Aviation is terrible at any kind of SI or even any kind of sane standardization of units at all. Distance is commonly measured in nautical miles (1852 meters), but visibility in the US is in statute miles (1600ish meter?) or feet, while Europe uses km or meters for visibility. Both US and Europe use feet for altitude, but China/Russia use meters for altitude.
Today it's just defined as 1852 metres.
I cannot imagine what a sour taste it will leave if you cannot board a plane. In any case what reason will the authorities have to detain you ? I am assuming you are talking about some official fees and not bribes.
Can you provide a source for this?
apparently the problem is IDENTICAL
If civil engineers in a particular country were all fraudulent and buildings were collapsing that would surely be noticed. Or fraudulent surgeons and people dying.
On one hand, since Pakistan has a small fleet (60 planes across 3 airlines per wikipedia), I would assume it's highly competitive and there isn't any room for error/bribing. It's also possible that it's very competitive so not much incentive to invest time in getting a license?
It's also quite odd that Pakistan has really stagnant airline industry while almost all other economies have growing airline transporation. It was 9.63Mn in 2016, and down to 6.88Mn in 2018. Per https://www.theglobaleconomy.com/Pakistan/Airline_passengers....
Just like Pakrail, and PSM, PIA will be kept afloat, and safe away from privatisation.
Khan's administration took down Sharif, and Punjabi old money people, now come Pathan old money people, and people with even stronger conviction that having a state job legitimately entitles them to run state companies like a family business.
Mixed feelings. He cleaned up the state... a bit. People rightfully raise his, and his officers' lacklustre execution skills. Just like two previous establishments, Khan too bogged down in networks of local elites, and old money people with whom he did horsetrading in order for PTI to come to power. At least, unlike the previous leaders, he recognises it as a problem.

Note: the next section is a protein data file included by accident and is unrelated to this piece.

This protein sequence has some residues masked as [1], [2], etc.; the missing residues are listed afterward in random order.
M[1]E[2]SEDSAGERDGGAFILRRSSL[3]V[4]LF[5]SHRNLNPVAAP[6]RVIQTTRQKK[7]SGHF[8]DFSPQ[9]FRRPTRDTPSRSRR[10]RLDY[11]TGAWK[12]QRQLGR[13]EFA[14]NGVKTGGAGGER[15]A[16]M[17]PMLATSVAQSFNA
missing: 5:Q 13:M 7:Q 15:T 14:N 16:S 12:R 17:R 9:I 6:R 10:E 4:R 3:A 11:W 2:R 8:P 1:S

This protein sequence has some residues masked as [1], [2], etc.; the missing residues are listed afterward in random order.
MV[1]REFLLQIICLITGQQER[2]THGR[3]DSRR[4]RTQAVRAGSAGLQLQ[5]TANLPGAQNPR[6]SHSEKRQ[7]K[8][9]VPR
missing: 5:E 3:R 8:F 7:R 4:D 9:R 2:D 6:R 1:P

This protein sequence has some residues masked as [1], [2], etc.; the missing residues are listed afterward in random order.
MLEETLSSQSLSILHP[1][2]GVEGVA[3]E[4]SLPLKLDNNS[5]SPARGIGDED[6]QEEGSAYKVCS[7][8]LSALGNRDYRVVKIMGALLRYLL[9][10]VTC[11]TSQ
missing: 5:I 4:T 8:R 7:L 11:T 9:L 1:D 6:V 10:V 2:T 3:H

He came to power on the promise of undoing the system of clan elites dominating the country, but that's kind of hard to do when your own lieutenants, and backers are made of the same elites...
Pakistan is effectively split in between three huge ethnocentric elites, Sindhi/Seraiki Bhutto dynasty, Punjabi Sharif, and Pathan Khan. Pathan elites were prominent with military, hence Khan's coming to power. And there is a strong statist culture, where state companies used to provide the most lucrative jobs in the country. And there is a culture where people believe that being made a boss is a fully legitimate entitlement to run a state company/ministry/corporate unit like a family business, and there is nothing wrong with that.
A huge generational struggle is happening with people who want to end it vs. ones who don't.
The a massive brain drain that Pakistan experienced after Zia's coup, and mass immigration of anybody of talent will take years to reverse, and undo the negative selection effect.